In March 2001, the WWF acquired all assets of World Championship Wrestling (WCW), including its championships. Of these titles, the WWF operated the WCW World Heavyweight, World Tag Team, and Cruiserweight championships. In late 2001, the WWF discontinued the WCW World Heavyweight and Tag Team Championships (which were unified with WWF's world and tag team championships, respectively), while the WWF Light Heavyweight Championship was retired in favor of the Cruiserweight, which would also be retired in 2007. In 2002, WWF was renamed to World Wrestling Entertainment (WWE), and during this year, WWE discontinued the WWE Hardcore and European Championships after they were unified with the WWE Intercontinental Championship.
WWE also acquired all assets of Extreme Championship Wrestling (ECW) in 2003, and implemented the ECW brand in 2006, along with the reactivated ECW World Heavyweight Championship; however, when the brand closed in 2010, the title was retired after Ezekiel Jackson became the last champion on the final episode of the ECW on Syfy series. The World Tag Team Championship, established in 1971, and WWE Tag Team Championship, introduced in 2002, were unified on April 9, 2009, maintaining separate title histories as the "Unified WWE Tag Team Championship". However, on August 16, 2010, the older title was retired in favor of keeping the newer title as the sole tag team championship contended for in WWE. The champions, The Hart Dynasty (David Hart Smith and Tyson Kidd) were awarded a new set of belts that represented the 2002 championship, and were thus recognized as the final holders of the original World Tag Team Championship.
The original WWE Women's Championship, established in 1956, and the WWE Divas Championship, introduced in 2008, were unified on September 19, 2010, maintaining the title history of the Divas Championship. The older title was retired in favor of keeping the newer title as the sole championship contended for in WWE by the Divas. The self-professed co-Women's Champion Michelle McCool defeated Divas Champion Melina at Night of Champions to become the unified champion, thus making Layla the final holder of the Women's Championship. On April 3, 2016, at WrestleMania 32, Divas Champion Charlotte was originally scheduled to defend her title in a triple-threat match. At the event, however, the Divas Championship was replaced with a new WWE Women's Championship, with the winner of the triple-threat match becoming the inaugural champion, thus Charlotte was the final holder of the Divas Championship.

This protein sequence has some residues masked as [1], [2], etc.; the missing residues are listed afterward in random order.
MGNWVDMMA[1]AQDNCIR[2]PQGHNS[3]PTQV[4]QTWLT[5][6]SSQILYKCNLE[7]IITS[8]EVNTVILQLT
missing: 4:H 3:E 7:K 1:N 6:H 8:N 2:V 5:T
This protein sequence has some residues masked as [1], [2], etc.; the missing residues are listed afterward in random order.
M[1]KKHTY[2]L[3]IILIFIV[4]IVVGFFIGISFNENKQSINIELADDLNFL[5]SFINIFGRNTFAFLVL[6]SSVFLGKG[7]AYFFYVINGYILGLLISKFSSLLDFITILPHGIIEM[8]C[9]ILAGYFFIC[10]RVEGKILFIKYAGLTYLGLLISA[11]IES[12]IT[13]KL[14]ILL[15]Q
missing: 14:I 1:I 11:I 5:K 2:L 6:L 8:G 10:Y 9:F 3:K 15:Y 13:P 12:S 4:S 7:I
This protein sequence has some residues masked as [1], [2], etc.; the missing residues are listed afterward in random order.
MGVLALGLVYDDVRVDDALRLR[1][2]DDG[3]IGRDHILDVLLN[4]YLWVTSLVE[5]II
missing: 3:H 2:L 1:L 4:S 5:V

The World Heavyweight Championship was established in 2002 as a second world championship in WWE during the time of the first brand extension. During this period, the World Heavyweight Championship would be the primary championship for either the Raw or SmackDown brand, with the WWE Championship on the other. The brand extension ended in 2011, allowing both championships to appear on both shows. On December 15, 2013, World Heavyweight Champion John Cena faced WWE Champion Randy Orton in a match at TLC: Tables, Ladders & Chairs, where the World Heavyweight Championship was unified with the WWE Championship as Orton defeated Cena. At the event, it was announced that the unified titles would be called the "WWE World Heavyweight Championship", retaining the lineage of the WWE Championship. WWE officially recognized Orton as the final World Heavyweight Champion, and retired the title.